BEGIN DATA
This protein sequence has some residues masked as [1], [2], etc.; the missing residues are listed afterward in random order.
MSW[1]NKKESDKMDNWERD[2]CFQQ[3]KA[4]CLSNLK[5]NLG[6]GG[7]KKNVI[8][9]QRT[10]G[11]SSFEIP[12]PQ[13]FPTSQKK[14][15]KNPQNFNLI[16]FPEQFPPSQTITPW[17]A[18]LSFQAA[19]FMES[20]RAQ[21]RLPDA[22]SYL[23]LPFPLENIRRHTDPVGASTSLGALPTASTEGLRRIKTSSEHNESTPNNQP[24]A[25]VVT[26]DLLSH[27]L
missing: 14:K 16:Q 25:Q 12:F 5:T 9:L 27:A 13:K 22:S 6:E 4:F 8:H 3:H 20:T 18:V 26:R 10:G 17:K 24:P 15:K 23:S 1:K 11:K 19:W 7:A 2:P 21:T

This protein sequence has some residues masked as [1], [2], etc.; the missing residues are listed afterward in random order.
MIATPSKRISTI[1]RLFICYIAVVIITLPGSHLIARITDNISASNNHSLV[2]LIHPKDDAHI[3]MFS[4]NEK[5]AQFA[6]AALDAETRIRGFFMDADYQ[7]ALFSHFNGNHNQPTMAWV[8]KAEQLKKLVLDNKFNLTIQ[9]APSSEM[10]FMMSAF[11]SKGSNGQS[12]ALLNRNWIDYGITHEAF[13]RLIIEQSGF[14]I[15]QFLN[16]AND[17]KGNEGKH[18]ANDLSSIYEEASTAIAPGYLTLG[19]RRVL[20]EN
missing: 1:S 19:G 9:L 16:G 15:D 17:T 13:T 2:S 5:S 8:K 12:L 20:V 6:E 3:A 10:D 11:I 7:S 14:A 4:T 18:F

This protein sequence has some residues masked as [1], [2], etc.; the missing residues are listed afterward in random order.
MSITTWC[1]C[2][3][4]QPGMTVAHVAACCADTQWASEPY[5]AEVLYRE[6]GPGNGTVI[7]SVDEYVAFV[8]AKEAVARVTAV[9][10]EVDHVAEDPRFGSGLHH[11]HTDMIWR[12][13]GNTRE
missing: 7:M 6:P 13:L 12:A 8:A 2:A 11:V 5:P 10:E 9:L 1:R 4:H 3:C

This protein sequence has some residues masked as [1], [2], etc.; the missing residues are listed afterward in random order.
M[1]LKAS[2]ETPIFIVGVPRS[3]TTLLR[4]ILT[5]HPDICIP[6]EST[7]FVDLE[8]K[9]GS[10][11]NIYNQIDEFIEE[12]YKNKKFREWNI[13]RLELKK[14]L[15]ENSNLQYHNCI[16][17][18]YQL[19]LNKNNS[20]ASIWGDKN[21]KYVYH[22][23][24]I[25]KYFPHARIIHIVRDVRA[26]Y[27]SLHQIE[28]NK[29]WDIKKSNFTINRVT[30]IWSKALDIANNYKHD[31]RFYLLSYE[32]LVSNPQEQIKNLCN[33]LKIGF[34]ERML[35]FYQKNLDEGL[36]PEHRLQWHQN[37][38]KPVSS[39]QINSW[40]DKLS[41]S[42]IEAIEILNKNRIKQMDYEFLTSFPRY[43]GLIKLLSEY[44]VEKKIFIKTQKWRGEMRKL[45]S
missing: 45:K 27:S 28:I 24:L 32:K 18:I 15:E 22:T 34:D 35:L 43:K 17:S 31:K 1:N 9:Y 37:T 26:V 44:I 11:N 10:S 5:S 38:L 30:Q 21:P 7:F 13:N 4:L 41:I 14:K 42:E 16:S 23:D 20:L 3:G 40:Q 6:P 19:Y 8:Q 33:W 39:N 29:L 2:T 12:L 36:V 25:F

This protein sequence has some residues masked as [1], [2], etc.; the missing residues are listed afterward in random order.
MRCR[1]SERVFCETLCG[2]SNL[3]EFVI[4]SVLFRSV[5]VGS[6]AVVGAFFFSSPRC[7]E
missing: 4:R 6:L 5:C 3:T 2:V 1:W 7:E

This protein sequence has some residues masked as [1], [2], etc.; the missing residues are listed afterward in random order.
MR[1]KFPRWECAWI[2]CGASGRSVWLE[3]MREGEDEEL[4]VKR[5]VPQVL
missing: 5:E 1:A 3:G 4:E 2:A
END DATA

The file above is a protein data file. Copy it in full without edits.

This protein sequence has some residues masked as [1], [2], etc.; the missing residues are listed afterward in random order.
MSW[1]NKKESDKMDNWERD[2]CFQQ[3]KA[4]CLSNLK[5]NLG[6]GG[7]KKNVI[8][9]QRT[10]G[11]SSFEIP[12]PQ[13]FPTSQKK[14][15]KNPQNFNLI[16]FPEQFPPSQTITPW[17]A[18]LSFQAA[19]FMES[20]RAQ[21]RLPDA[22]SYL[23]LPFPLENIRRHTDPVGASTSLGALPTASTEGLRRIKTSSEHNESTPNNQP[24]A[25]VVT[26]DLLSH[27]L
missing: 14:K 16:Q 25:Q 12:F 5:T 9:L 27:A 13:K 22:S 6:E 4:F 8:H 3:H 20:T 18:V 26:R 10:G 17:K 24:P 15:K 23:S 1:K 11:K 19:W 7:A 2:P 21:T

This protein sequence has some residues masked as [1], [2], etc.; the missing residues are listed afterward in random order.
MIATPSKRISTI[1]RLFICYIAVVIITLPGSHLIARITDNISASNNHSLV[2]LIHPKDDAHI[3]MFS[4]NEK[5]AQFA[6]AALDAETRIRGFFMDADYQ[7]ALFSHFNGNHNQPTMAWV[8]KAEQLKKLVLDNKFNLTIQ[9]APSSEM[10]FMMSAF[11]SKGSNGQS[12]ALLNRNWIDYGITHEAF[13]RLIIEQSGF[14]I[15]QFLN[16]AND[17]KGNEGKH[18]ANDLSSIYEEASTAIAPGYLTLG[19]RRVL[20]EN
missing: 1:S 19:G 9:L 16:G 15:D 17:T 13:T 2:S 5:S 8:K 12:L 20:V 6:E 3:A 10:D 11:I 7:S 14:A 4:T 18:F

This protein sequence has some residues masked as [1], [2], etc.; the missing residues are listed afterward in random order.
MSITTWC[1]C[2][3][4]QPGMTVAHVAACCADTQWASEPY[5]AEVLYRE[6]GPGNGTVI[7]SVDEYVAFV[8]AKEAVARVTAV[9][10]EVDHVAEDPRFGSGLHH[11]HTDMIWR[12][13]GNTRE
missing: 7:M 6:P 13:L 12:A 8:A 2:A 11:V 5:P 10:E 9:L 1:R 4:H 3:C

This protein sequence has some residues masked as [1], [2], etc.; the missing residues are listed afterward in random order.
M[1]LKAS[2]ETPIFIVGVPRS[3]TTLLR[4]ILT[5]HPDICIP[6]EST[7]FVDLE[8]K[9]GS[10][11]NIYNQIDEFIEE[12]YKNKKFREWNI[13]RLELKK[14]L[15]ENSNLQYHNCI[16][17][18]YQL[19]LNKNNS[20]ASIWGDKN[21]KYVYH[22][23][24]I[25]KYFPHARIIHIVRDVRA[26]Y[27]SLHQIE[28]NK[29]WDIKKSNFTINRVT[30]IWSKALDIANNYKHD[31]RFYLLSYE[32]LVSNPQEQIKNLCN[33]LKIGF[34]ERML[35]FYQKNLDEGL[36]PEHRLQWHQN[37][38]KPVSS[39]QINSW[40]DKLS[41]S[42]IEAIEILNKNRIKQMDYEFLTSFPRY[43]GLIKLLSEY[44]VEKKIFIKTQKWRGEMRKL[45]S
missing: 45:K 27:S 28:I 24:L 32:K 18:I 15:E 22:T 34:D 35:L 43:K 17:S 31:K 1:N 9:Y 37:T 26:V 44:I 11:N 10:S 5:S 38:L 30:Q 21:P 7:F 13:N 4:L 41:I 14:K 42:E 16:S 23:D 20:L 3:G 40:Q 6:P 19:Y 8:Q 33:W 39:N 29:L 2:T 12:L 36:V 25:F

This protein sequence has some residues masked as [1], [2], etc.; the missing residues are listed afterward in random order.
MRCR[1]SERVFCETLCG[2]SNL[3]EFVI[4]SVLFRSV[5]VGS[6]AVVGAFFFSSPRC[7]E
missing: 4:R 6:L 5:C 3:T 2:V 1:W 7:E

This protein sequence has some residues masked as [1], [2], etc.; the missing residues are listed afterward in random order.
MR[1]KFPRWECAWI[2]CGASGRSVWLE[3]MREGEDEEL[4]VKR[5]VPQVL
missing: 5:E 1:A 3:G 4:E 2:A